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Question:How do I...use luminescence with the spectrometer?

Ag8n is asking a question about spectrometer: Follow this topic

by Ag8n | August 12, 2021 01:26 | #27477


Many current lab ( as in hospital lab) instruments use bioluminesence or chemoluminescence for quantitation of blood samples. I think the spectrometer public lab has would also work, but that might involve additional software changes. Usually, it was integration of peaks over time that was used, similar to chromatography. But much longer in time. And sensitivity would depend on the specific "detector"(camera). Can anyone tell me if using the public labs spectrometer (with bioluminescent modifications) for the wastewater detection would work you are trying to do?



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Oh, super interesting idea! I don't know the answer, but have found some related research on fluorescence spectroscopy to detect wastewater.

There's this paper by Carstea et al.: Fluorescence spectroscopy for wastewater monitoring: a review. And this study: Using optical sensors to detect sewage contamination in the Great Lakes. The USGS contact on the Great Lakes project said their results would be published in a few months.

In the hospital lab context, is something added to blood samples to make them luminesce? Could something be added to wastewater to make certain compounds in it luminesce as well?

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Thank you for the papers. Still working my way through them. Wanted to comment on the difference between chemi-,bio-,and straight luminescence. Luminescence takes an activating light source, while the other two dont. This makes a big difference in the optics. Where normally ( with regular spectroscopy and luminescence) the cuvettes have to be carefully engineered (for example,so the sides are as close to parallel as possible) this isn't the case bioluminescence and chemiluminescence. Often, the sides used with chemi- and bio- are not parallel ( usually a no-no) and a convex lens may be built into the side closest to the detector. It increases sensitivity and since there are very few reflections, made cost cheaper.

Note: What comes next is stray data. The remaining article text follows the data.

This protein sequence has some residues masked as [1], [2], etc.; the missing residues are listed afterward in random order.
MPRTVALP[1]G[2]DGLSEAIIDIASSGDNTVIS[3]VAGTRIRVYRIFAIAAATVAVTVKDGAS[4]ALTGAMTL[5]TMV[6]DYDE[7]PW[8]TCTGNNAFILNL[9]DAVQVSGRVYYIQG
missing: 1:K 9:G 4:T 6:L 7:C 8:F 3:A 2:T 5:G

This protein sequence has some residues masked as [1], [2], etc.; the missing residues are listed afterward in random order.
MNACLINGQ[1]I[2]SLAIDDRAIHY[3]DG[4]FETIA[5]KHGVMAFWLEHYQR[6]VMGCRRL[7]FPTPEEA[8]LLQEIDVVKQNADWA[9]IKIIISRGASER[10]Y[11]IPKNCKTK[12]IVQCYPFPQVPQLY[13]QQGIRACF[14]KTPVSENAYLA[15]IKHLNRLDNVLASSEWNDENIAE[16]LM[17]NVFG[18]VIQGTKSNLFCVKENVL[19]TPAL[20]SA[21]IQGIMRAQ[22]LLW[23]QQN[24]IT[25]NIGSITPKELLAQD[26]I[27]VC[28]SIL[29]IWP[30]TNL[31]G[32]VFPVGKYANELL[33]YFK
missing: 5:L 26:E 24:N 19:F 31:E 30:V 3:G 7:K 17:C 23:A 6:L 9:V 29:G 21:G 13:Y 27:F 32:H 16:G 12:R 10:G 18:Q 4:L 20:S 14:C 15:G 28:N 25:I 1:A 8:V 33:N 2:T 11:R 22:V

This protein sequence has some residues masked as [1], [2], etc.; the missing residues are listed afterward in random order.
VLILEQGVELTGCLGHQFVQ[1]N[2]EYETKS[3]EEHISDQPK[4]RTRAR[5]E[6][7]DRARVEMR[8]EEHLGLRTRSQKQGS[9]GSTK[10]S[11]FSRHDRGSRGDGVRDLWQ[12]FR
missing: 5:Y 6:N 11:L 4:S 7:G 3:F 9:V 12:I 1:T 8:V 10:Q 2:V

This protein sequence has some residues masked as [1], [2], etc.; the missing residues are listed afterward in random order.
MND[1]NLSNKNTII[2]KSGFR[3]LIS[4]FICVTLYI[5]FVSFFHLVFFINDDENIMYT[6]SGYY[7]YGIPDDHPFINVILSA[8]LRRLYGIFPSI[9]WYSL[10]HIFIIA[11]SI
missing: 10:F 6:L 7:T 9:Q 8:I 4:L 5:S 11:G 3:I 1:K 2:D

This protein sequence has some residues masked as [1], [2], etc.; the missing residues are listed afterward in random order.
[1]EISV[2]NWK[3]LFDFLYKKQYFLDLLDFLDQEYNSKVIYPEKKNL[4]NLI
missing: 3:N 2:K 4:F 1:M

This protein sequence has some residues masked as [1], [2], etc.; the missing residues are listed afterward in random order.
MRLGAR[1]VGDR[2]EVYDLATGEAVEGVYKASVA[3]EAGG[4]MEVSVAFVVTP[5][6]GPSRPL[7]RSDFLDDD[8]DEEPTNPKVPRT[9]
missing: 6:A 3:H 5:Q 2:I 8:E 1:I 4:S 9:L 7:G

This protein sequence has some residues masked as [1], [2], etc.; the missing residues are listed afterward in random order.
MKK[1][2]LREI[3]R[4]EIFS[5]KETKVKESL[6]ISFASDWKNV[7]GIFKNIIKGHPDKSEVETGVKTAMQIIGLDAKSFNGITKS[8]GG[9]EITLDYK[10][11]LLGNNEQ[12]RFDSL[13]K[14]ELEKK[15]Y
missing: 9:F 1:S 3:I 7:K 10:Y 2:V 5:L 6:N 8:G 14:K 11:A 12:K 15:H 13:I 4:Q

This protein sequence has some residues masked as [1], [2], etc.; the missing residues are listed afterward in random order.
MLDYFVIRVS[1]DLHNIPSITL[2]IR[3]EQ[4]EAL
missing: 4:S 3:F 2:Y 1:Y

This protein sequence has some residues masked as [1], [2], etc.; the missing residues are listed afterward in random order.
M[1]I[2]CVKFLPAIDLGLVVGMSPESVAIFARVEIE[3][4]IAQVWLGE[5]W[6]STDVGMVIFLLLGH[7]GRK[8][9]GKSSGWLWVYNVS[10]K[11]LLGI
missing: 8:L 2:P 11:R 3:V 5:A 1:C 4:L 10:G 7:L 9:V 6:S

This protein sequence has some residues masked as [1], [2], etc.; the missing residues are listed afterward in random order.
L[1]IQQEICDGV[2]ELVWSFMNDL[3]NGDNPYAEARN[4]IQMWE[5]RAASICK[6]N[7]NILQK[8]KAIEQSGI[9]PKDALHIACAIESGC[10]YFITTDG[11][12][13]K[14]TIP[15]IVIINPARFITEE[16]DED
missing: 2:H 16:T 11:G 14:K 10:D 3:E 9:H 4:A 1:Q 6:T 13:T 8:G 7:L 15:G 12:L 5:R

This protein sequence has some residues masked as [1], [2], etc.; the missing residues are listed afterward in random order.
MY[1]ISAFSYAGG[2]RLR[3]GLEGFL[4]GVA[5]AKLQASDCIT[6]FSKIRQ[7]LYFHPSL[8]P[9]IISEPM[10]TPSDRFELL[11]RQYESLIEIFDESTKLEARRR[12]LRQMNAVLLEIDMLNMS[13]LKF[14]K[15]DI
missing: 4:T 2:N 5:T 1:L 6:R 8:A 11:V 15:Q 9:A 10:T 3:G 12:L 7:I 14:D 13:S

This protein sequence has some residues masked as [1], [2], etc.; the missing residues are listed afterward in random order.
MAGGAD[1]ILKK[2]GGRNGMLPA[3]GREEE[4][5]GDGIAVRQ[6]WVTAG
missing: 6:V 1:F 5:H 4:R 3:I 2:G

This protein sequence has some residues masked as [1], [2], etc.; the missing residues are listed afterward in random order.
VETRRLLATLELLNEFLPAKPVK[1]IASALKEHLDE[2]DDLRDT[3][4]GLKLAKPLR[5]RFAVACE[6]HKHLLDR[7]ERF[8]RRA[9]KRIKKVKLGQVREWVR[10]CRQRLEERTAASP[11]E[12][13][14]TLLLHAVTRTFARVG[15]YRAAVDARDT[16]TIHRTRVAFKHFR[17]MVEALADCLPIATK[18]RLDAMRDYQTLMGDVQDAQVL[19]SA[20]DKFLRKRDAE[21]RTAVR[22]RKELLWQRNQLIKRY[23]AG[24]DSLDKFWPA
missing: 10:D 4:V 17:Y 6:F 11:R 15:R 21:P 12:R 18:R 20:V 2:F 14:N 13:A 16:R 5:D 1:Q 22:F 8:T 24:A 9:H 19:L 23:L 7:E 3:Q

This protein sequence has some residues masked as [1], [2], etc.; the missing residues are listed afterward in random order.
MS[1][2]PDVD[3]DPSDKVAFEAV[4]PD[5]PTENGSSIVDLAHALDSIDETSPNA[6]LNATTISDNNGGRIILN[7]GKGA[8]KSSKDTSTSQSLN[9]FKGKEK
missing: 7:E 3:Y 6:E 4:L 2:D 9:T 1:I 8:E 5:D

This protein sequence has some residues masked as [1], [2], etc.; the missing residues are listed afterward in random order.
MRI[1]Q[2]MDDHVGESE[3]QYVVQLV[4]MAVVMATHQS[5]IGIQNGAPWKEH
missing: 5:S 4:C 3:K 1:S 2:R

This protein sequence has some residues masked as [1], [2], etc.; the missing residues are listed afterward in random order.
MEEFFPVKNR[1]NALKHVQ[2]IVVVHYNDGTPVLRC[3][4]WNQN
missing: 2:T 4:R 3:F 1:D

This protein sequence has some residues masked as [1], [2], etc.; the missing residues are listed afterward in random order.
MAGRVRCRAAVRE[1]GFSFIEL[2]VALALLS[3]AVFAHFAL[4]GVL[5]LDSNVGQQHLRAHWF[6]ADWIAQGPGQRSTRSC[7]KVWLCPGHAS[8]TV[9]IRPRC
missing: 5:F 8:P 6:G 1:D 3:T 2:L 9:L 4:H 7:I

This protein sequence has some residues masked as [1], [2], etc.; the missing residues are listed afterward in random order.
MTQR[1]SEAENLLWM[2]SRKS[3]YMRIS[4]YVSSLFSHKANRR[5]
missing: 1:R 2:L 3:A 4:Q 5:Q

Oh good point, and helpful to know that using chemi- or bioluminescence eases certain specs on materials. I'm going to keep looking into this, thank you!


Thank you for the help. Have you used ASTM D6592-1? It was written in 2001 and removed in 2010 (apparently for no revalidation). But it used chemiluminescence for some waste water work. Thank you. Regards.

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I'm still in the information-gathering stage, so unfortunately haven't done any tests myself yet! Thanks for the heads up about the standard test. Coincidentally, about an hour ago I realized I misunderstood a part of your question, and recognized that wastewater could potentially inhibit bioluminescence due to toxicity. (I was originally thinking of tagging compounds to see an increase in chemi/bioluminescence.)

This review paper by Abbas et al. rounds up research showing how the bioluminescence inhibition assay has (or hasn't) demonstrated toxicity from heavy metals, pesticides, industrial effluents, and treated wastewater. Vibrio fischeri bioluminescence inhibition assay for ecotoxicity assessment: A review

As for using a DIY spectrometer to measure light output, what you've described makes sense to me (integrating peaks over time). Are you planning to try these modifications?

Thanks for these neat ideas!

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I don't plan on making the modifications in the near future. If someone else would like to try it, feel free. To me, this is the initial investigation to see if everything makes sense or not. So far, it seems to.. But you know how that can go.


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The blood analyzer instruments from say 2000 were good, but not an order of magnitude better than those of a few years earlier. What was different was the chemistry. Although the instrument companies would probably argue that. They were doing all kinds of work with tagging compounds with chemiluminescents, flourescents, and just starting work on the bioluminescents. It was right about that time I changed companies. Lost track of the chemistry from there. But adding something to waste water for analysis is definitely a possibility.

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A big problem with this type of instrument isn't the concept. That's not too hard. It's getting the reaction to go at a decent rate. Not too fast or too slow. Don't know how they did that.

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